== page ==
WHY ARE WE INTERESTED IN INTERIOR LEAST TERNS AND PIPING PLOVERS?
Interior Least Tern and Piping Plover populations have declined due to:
- broad-scale alteration of natural river systems
- loss of midstream river nesting habitat
- loss of overwintering habitat
- hunting for the restaurant and millinery trades in the late 1800s and early 1900s
Amount of midstream river sandbar nesting habitat has been reduced by
- invasive plant species
- construction of dams and reservoirs
- river channelization
- bank stabilization
- island armoring
- hydropower generation
- water diversion
Threats to overwintering habitat for both species include
- sea level rise
- global climate change
- residential, industrial, and commercial development
Day-old plover chick running across the sand at Lake McConaughy, NE
Interior Least Tern in flight
Piping Plover flying across the sandbars of a river bed.
Interior Least Tern
Adult male plover with chick near water.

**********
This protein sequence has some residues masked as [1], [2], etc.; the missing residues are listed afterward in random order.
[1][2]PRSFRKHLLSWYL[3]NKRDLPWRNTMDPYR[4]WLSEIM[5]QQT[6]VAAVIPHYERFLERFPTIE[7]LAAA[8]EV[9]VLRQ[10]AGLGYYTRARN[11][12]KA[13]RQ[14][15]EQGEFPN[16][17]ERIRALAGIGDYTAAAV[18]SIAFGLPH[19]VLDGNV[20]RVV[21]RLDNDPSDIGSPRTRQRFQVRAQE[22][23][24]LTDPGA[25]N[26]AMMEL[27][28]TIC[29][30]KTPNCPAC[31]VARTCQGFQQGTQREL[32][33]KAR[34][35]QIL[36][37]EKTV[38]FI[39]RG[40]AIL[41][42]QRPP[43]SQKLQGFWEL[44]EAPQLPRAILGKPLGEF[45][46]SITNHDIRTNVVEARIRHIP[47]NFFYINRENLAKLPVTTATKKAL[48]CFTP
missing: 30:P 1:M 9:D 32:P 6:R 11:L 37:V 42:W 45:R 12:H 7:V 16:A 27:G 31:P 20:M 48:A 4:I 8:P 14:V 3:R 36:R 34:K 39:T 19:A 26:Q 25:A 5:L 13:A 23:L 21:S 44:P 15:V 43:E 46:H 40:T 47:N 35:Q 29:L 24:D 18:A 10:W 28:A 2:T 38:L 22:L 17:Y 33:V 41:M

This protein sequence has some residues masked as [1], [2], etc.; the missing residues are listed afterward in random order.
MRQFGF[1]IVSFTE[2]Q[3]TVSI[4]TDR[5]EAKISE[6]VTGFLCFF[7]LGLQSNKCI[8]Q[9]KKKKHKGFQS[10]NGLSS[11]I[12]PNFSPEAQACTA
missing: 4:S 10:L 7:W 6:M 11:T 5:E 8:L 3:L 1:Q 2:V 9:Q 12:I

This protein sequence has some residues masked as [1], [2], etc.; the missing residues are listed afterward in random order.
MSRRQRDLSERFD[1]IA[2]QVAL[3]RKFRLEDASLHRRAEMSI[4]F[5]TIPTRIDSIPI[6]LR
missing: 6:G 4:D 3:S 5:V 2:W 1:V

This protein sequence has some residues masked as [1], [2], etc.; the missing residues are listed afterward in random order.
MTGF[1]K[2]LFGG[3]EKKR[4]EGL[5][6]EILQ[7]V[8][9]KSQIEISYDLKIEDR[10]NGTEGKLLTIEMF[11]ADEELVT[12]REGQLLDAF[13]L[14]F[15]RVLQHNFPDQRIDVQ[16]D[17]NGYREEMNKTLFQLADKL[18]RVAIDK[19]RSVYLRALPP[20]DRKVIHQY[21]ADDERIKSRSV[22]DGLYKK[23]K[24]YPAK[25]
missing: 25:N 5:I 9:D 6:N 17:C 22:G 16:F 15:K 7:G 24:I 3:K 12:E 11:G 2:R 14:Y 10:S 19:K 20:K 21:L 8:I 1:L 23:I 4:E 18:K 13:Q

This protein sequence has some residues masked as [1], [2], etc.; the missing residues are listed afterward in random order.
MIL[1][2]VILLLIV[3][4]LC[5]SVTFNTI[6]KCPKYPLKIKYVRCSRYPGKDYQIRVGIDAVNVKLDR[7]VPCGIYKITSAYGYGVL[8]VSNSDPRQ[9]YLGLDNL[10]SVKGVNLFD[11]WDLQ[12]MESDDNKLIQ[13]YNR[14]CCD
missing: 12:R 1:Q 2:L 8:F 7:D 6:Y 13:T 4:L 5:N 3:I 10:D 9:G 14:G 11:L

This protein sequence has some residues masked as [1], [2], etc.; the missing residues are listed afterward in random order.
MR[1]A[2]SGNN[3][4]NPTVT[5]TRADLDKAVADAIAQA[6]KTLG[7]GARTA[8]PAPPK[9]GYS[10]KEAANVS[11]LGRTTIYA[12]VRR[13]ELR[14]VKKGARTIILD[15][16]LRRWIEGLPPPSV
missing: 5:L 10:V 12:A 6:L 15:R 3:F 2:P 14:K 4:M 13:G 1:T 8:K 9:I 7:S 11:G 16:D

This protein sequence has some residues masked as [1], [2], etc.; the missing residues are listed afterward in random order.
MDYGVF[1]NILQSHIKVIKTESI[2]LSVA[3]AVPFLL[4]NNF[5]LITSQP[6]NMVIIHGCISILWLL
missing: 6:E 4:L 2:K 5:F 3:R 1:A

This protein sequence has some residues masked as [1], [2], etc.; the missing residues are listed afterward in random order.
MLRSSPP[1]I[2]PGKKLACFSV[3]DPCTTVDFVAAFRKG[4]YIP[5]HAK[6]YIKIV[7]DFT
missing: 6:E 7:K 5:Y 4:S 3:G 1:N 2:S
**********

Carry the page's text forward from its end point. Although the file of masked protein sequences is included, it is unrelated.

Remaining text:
Interior Least Tern chick looking for a little shade
Two 1-day old plover chicks with unhatched egg.
Adult Interior Least Tern and chick
Day-old plover chick at Lake McConaughy, NE
Interior Least Tern adult and chick.
Weighing Interior Least Tern chick
Interior Least Tern nest with one chick and egg.
Piping Plover feigning a broken wing to draw prey from the plover's nest.
- "Tern and Plover Conservation Partnership 2012 Annual Report"
- "Review of Interior Least Tern and Piping Plover Management, Conservation, and Recovery on the Lower Platte River, Nebraska"
- May – August is the Tern and Plover Field Season
TernCam is down for the season because the birds are off to their wintering grounds, but TernCam will be back when the birds are back. Click here to view photo gallery.